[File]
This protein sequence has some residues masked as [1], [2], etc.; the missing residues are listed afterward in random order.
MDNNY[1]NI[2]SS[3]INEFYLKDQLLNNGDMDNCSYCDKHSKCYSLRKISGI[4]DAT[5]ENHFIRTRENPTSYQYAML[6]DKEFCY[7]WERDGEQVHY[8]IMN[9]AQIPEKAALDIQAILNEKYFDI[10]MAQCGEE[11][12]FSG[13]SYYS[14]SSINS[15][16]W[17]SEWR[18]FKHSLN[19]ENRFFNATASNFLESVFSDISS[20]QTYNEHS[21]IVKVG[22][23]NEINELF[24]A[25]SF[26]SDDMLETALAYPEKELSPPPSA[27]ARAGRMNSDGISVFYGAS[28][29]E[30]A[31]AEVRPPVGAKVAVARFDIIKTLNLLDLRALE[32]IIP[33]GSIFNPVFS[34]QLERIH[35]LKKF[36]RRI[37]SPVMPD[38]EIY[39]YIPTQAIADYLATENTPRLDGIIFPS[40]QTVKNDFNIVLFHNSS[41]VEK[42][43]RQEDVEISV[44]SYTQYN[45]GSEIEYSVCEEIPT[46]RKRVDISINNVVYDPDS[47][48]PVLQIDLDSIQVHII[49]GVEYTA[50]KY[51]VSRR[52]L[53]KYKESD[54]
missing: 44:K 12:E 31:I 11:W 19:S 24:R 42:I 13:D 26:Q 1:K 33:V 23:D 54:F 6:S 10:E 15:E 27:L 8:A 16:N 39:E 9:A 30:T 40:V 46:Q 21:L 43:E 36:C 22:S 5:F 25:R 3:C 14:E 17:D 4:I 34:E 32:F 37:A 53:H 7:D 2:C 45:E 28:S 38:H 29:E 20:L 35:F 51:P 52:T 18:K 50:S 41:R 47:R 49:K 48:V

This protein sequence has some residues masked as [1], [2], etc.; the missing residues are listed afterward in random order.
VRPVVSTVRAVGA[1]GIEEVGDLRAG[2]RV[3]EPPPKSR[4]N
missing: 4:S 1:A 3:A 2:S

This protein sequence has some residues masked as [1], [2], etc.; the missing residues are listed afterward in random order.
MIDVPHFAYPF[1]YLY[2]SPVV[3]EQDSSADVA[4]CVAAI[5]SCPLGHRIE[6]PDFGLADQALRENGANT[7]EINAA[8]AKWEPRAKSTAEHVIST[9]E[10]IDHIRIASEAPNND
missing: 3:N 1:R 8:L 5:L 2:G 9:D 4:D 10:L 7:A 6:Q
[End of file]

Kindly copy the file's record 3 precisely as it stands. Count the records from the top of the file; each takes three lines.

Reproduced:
This protein sequence has some residues masked as [1], [2], etc.; the missing residues are listed afterward in random order.
MIDVPHFAYPF[1]YLY[2]SPVV[3]EQDSSADVA[4]CVAAI[5]SCPLGHRIE[6]PDFGLADQALRENGANT[7]EINAA[8]AKWEPRAKSTAEHVIST[9]E[10]IDHIRIASEAPNND
missing: 3:N 1:R 8:L 5:L 2:G 9:D 4:D 10:L 7:A 6:Q